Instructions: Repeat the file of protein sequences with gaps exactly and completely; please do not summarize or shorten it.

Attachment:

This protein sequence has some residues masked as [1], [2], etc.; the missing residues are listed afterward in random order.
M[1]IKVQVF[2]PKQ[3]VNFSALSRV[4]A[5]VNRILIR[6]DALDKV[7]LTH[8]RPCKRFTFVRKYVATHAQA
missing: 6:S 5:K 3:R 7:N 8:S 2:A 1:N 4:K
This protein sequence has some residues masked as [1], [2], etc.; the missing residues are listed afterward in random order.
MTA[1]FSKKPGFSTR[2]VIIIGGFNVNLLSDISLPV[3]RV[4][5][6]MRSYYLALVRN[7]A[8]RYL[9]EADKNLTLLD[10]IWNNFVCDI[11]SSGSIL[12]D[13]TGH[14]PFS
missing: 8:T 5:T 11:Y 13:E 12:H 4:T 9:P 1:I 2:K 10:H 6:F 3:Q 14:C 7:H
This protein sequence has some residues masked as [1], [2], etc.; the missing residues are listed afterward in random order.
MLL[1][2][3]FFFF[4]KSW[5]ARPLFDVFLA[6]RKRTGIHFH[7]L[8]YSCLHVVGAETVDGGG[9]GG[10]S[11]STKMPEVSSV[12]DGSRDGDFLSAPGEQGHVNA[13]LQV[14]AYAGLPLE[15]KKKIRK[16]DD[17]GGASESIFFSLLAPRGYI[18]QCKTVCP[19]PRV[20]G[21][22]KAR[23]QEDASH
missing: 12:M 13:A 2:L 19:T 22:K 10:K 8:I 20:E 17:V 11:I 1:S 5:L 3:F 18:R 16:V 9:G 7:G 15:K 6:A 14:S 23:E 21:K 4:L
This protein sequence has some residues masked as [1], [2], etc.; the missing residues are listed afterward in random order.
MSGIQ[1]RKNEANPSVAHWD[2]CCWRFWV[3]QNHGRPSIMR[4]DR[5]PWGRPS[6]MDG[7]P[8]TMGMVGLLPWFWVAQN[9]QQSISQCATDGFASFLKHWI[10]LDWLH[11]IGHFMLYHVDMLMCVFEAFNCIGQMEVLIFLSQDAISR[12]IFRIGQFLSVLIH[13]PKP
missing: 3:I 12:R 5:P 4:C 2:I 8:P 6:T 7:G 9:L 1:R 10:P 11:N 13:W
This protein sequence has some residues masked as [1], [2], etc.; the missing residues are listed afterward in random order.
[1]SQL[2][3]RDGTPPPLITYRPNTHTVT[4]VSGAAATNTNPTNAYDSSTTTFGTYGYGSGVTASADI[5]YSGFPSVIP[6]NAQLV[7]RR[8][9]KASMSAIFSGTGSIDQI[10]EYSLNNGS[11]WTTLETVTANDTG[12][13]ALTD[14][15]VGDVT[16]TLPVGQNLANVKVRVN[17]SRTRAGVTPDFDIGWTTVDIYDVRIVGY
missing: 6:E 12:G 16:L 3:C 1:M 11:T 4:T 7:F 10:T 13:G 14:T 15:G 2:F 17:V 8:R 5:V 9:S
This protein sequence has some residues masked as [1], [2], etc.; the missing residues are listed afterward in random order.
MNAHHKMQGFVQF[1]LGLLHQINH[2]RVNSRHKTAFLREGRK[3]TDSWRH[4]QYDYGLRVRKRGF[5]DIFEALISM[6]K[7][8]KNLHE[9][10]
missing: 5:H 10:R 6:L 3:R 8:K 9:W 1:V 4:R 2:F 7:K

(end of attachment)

This protein sequence has some residues masked as [1], [2], etc.; the missing residues are listed afterward in random order.
M[1]IKVQVF[2]PKQ[3]VNFSALSRV[4]A[5]VNRILIR[6]DALDKV[7]LTH[8]RPCKRFTFVRKYVATHAQA
missing: 6:S 5:K 3:R 7:N 8:S 2:A 1:N 4:K
This protein sequence has some residues masked as [1], [2], etc.; the missing residues are listed afterward in random order.
MTA[1]FSKKPGFSTR[2]VIIIGGFNVNLLSDISLPV[3]RV[4][5][6]MRSYYLALVRN[7]A[8]RYL[9]EADKNLTLLD[10]IWNNFVCDI[11]SSGSIL[12]D[13]TGH[14]PFS
missing: 8:T 5:T 11:Y 13:E 12:H 4:T 9:P 1:I 2:K 10:H 6:F 3:Q 14:C 7:H
This protein sequence has some residues masked as [1], [2], etc.; the missing residues are listed afterward in random order.
MLL[1][2][3]FFFF[4]KSW[5]ARPLFDVFLA[6]RKRTGIHFH[7]L[8]YSCLHVVGAETVDGGG[9]GG[10]S[11]STKMPEVSSV[12]DGSRDGDFLSAPGEQGHVNA[13]LQV[14]AYAGLPLE[15]KKKIRK[16]DD[17]GGASESIFFSLLAPRGYI[18]QCKTVCP[19]PRV[20]G[21][22]KAR[23]QEDASH
missing: 12:M 13:A 2:L 19:T 22:K 10:K 8:I 20:E 17:V 11:I 1:S 5:L 3:F 18:R 16:V 9:G 7:G 15:K 6:A 14:S 23:E 21:K 4:L
This protein sequence has some residues masked as [1], [2], etc.; the missing residues are listed afterward in random order.
MSGIQ[1]RKNEANPSVAHWD[2]CCWRFWV[3]QNHGRPSIMR[4]DR[5]PWGRPS[6]MDG[7]P[8]TMGMVGLLPWFWVAQN[9]QQSISQCATDGFASFLKHWI[10]LDWLH[11]IGHFMLYHVDMLMCVFEAFNCIGQMEVLIFLSQDAISR[12]IFRIGQFLSVLIH[13]PKP
missing: 3:I 12:R 5:P 4:C 2:I 8:P 6:T 7:G 9:L 1:R 10:P 11:N 13:W
This protein sequence has some residues masked as [1], [2], etc.; the missing residues are listed afterward in random order.
[1]SQL[2][3]RDGTPPPLITYRPNTHTVT[4]VSGAAATNTNPTNAYDSSTTTFGTYGYGSGVTASADI[5]YSGFPSVIP[6]NAQLV[7]RR[8][9]KASMSAIFSGTGSIDQI[10]EYSLNNGS[11]WTTLETVTANDTG[12][13]ALTD[14][15]VGDVT[16]TLPVGQNLANVKVRVN[17]SRTRAGVTPDFDIGWTTVDIYDVRIVGY
missing: 6:E 12:G 16:L 3:C 1:M 11:T 4:T 7:F 10:T 13:G 14:T 15:G 2:F 17:V 8:R 5:V 9:S
This protein sequence has some residues masked as [1], [2], etc.; the missing residues are listed afterward in random order.
MNAHHKMQGFVQF[1]LGLLHQINH[2]RVNSRHKTAFLREGRK[3]TDSWRH[4]QYDYGLRVRKRGF[5]DIFEALISM[6]K[7][8]KNLHE[9][10]
missing: 5:H 10:R 6:L 3:R 8:K 9:W 1:V 4:R 2:F 7:K